In higher education, despite having equivalent credentials, women of color are less likely to be granted tenure, hired for a tenure track position, or promoted as a full professor, chair or dean, than their white counterparts. The Chronicle of Higher Education provides an interactive demographic breakdown of minority professor statistics from more than 400,000 professors at 1,500 colleges.
Recognizing these disparities, a national organizations called such as the Faculty Women of Color in the academy and local organizations such as USI’s Women of Color in the Academy (WOCA) were formed to promote the development and advancement of women of color in academia, and advocate for institutional change. The term “women of color” originated during the 1977 National Women’s Conference and is a mark of solidarity for social justice for women of various ethnic, minority backgrounds.
From subtle micro-aggressions to blatant, harmful remarks or actions, women of color maneuver in environments that often make them feel stigmatized and inferior. “It’s sad when you are made to feel ashamed of your differences, or when you feel talked over or ignored,” said Dr. Veronica Huggins assistant professor of social work. “It caps your growth and creativity.”
While recruiting diverse faculty, staff and students is often at the top of the agenda for universities, retaining them through support, programs and advancement opportunities is where many fall short.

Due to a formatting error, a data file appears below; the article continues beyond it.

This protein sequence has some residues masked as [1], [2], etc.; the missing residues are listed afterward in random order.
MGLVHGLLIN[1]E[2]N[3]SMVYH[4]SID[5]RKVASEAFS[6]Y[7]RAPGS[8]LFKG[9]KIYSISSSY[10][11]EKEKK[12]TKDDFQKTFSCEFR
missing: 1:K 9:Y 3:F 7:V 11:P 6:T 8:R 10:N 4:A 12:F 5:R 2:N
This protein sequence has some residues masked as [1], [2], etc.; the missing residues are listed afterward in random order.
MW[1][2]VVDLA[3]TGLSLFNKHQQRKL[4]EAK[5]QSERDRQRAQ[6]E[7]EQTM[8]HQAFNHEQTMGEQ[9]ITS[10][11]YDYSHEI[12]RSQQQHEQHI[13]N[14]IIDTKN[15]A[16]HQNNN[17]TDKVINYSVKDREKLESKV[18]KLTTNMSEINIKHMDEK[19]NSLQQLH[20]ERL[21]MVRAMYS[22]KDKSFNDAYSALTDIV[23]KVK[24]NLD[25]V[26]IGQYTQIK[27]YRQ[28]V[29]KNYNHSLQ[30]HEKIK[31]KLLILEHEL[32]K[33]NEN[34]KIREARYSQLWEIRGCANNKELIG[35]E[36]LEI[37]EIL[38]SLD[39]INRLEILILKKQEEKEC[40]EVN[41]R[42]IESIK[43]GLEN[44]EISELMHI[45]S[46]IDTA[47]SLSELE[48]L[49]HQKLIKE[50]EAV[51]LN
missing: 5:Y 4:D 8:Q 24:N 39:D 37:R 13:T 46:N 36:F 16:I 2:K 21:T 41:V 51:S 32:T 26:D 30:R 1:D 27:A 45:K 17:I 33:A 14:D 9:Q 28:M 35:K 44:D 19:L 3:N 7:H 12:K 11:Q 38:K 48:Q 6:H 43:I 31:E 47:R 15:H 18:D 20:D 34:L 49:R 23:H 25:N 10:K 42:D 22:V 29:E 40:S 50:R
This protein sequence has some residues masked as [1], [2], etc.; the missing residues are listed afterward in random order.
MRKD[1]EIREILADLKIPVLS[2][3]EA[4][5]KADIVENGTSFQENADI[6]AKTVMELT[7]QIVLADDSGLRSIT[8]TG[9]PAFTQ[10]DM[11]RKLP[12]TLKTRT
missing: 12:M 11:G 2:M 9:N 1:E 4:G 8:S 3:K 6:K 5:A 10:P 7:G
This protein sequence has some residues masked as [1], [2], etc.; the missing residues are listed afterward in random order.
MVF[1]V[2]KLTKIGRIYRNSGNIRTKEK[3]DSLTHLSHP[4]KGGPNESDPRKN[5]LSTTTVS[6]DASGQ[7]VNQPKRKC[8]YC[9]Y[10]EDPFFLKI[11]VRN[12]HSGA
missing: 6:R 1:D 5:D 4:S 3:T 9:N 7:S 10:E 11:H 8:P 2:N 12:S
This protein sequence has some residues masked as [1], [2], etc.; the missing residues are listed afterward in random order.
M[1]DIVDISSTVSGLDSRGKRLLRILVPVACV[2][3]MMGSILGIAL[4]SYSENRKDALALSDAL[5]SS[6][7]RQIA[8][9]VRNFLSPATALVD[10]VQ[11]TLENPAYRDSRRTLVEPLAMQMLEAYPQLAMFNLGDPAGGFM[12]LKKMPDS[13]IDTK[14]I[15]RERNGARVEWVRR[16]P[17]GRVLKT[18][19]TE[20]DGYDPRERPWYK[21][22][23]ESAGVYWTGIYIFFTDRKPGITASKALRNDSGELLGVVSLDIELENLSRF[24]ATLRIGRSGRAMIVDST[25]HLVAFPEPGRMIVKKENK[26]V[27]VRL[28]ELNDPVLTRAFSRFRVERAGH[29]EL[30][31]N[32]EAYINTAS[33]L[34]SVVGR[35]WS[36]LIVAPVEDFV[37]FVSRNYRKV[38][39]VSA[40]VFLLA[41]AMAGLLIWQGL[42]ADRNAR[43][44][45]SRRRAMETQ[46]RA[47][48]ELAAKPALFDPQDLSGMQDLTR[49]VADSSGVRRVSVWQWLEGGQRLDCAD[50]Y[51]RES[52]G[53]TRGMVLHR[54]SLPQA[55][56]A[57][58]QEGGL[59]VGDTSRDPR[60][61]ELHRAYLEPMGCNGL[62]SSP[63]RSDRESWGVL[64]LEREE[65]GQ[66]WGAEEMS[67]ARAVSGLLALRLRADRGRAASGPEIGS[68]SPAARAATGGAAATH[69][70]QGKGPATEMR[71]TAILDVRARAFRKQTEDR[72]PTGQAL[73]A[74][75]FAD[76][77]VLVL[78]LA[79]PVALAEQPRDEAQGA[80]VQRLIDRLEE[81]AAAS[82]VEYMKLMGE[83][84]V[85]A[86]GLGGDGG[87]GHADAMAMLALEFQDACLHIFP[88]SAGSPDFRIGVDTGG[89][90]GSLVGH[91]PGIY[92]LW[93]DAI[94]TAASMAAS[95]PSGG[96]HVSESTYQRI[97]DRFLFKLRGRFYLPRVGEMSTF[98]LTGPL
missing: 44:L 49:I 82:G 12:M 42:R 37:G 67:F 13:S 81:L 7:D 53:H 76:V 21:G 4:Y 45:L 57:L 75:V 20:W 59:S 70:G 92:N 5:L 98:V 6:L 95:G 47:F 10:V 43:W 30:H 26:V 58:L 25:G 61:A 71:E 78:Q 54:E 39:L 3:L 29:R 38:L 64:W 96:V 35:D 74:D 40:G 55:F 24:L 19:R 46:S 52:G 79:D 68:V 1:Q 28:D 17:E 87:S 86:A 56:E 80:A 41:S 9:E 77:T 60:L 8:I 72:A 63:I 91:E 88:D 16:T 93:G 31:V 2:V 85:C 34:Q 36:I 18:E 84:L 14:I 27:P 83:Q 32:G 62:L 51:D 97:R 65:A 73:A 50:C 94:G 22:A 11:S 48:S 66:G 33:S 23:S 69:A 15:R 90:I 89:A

This fall, WOCA at USI was developed with Dr. Sakina Hughes, assistant professor of history serving as president, and Dr. Phoneshia Wells, assistant professor of health services, serving as vice president. The group is open to faculty at all levels, as well as staff and graduate students who are women of color.
Hughes was inspired during the national Faculty Women of Color in the Academy conference where women of color shared stories similar to her own. “There were tears of recognition and of joy. There was so much emotion and excitement at this conference,” she said. “There were women of color, of all ethnicities, from different countries and all different backgrounds. There was a dynamic feeling that we wanted to bring something back to USI.”
The goals of USI WOCA are to create dialogue about issues facing minority women on college campuses and to develop solutions, provide a safe and supportive space, foster collaborations and disseminate information to the USI community through events, lectures and meetings. “I’m very motivated to help bring diversity to our campus,” said Hughes. “This is an opportunity to not only bring diversity, but also to provide role models for our minority populations.”
“Having WOCA on campus is an important gesture,” said Dr. Stephanie Young, interim director of gender studies and associate professor of communication studies. “Our students see it as something USI is doing to support and value them.”
WOCA invites all of the campus community to attend their upcoming Allies Meeting from noon to 1:30 p.m. on Tuesday, September 19 in University Center, Room 2207. Enjoy appetizers while learning more about WOCA and how you can support their efforts to help diversity grow and flourish on the USI campus.
For more information about WOCA and upcoming events, contact Dr. Sakina Hughes at firstname.lastname@example.org or 812-465-1224.
Photo Credit: USI Photography and Multimedia
From left to right: Pam Hopson, Xavia Harrington, Dr. Sakina Hughes, Dr. Stephanie Young, Dr. Veronica Huggins, Dr. Phoneshia Wells, Candace Fairer and Kerseclia Patterson